Volume Charge Distribution Measurement in Thin Dielectrics

Award Information
Agency:
Department of Defense
Branch
Air Force
Amount:
$99,896.00
Award Year:
2012
Program:
STTR
Phase:
Phase I
Contract:
FA9453-12-M-0088
Award Id:
n/a
Agency Tracking Number:
F11B-T20-0015
Solicitation Year:
2011
Solicitation Topic Code:
AF11-BT20
Solicitation Number:
2011.B
Small Business Information
4465 W 5900 N, PO Box 22, Bear River City, UT, -
Hubzone Owned:
N
Minority Owned:
N
Woman Owned:
N
Duns:
969133581
Principal Investigator:
LeePearson
President
(435) 279-8338
BEInnov@frontier.com
Business Contact:
LeePearson
President
(435) 279-8338
BEInnov@frontier.com
Research Institute:
Utah State University
JR Dennison
Physics Department
4415 Old Main Hill
Logan, UT, 84322-4322
(435) 797-2936

Abstract
ABSTRACT: Over half of spacecraft system anomalies attributed to interactions with the natural space environmentincluding electron upsets, damage to components, power system debilities, and complete satellite failuresare attributed to spacecraft charging. While measurements of electron emission, surface potential and electrostatic breakdown provide important information, the"holy grail"of materials characterization in spacecraft charging is a nondestructive method which directly measures the magnitude, spatial distribution, and temporal evolution of internal charge appropriate to practical spacecraft charging problems. Pulsed electro-acoustic (PEA) measurements are potentially such a method. Active spacecraft charging groups with PEA capabilities exist only outside the US. Spacecraft environment fluxes are typically dominated by low energy particles with penetration depths into dielectric materials<2m, which is less than the resolution of current PEA methods. Box Elder Innovations"Phase I effort will determine feasibility of increasing spatial charge distribution resolution to ~1m, while maintaining or improving current temporal resolution and charge sensitivity. Phase II will develop an instrument to measure time evolution and charge density distributions on<1m length scales. In total, the project should result in a quantum leap in charge density distribution characterization to support the prediction, avoidance and mitigation of destructive effects of charging on spacecraft. BENEFIT: Potential applications include 1) spacecraft charging 2) high voltage transmission line insulation characterization and design, 3) electrostatic breakdown in high voltage devices, and 4) high field breakdown in semiconductor materials/devices and solar arrays. Potential markets exist for each of these applications for measurement systems developed in Phase II of this program.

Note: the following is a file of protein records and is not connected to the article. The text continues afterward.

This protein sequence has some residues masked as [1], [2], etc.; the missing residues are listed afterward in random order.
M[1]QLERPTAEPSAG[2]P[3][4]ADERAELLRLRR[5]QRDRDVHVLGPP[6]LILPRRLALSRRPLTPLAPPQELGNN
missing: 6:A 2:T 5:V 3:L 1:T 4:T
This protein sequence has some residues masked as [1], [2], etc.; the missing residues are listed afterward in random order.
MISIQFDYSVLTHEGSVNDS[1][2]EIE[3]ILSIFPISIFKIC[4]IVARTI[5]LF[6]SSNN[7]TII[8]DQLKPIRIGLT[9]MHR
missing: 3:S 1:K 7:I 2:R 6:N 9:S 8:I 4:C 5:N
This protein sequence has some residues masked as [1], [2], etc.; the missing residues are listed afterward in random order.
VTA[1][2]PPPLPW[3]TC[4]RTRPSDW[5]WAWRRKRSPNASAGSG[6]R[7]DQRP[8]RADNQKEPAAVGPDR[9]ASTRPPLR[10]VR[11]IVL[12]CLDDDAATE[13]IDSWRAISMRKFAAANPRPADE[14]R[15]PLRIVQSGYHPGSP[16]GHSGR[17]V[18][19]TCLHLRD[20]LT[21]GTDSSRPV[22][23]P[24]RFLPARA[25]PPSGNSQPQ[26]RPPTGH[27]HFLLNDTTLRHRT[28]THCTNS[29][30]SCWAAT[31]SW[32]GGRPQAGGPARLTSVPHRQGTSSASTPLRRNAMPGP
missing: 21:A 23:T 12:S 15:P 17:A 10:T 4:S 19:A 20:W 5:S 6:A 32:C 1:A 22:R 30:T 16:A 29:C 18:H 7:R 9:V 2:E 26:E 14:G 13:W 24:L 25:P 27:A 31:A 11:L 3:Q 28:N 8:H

* information listed above is at the time of submission.

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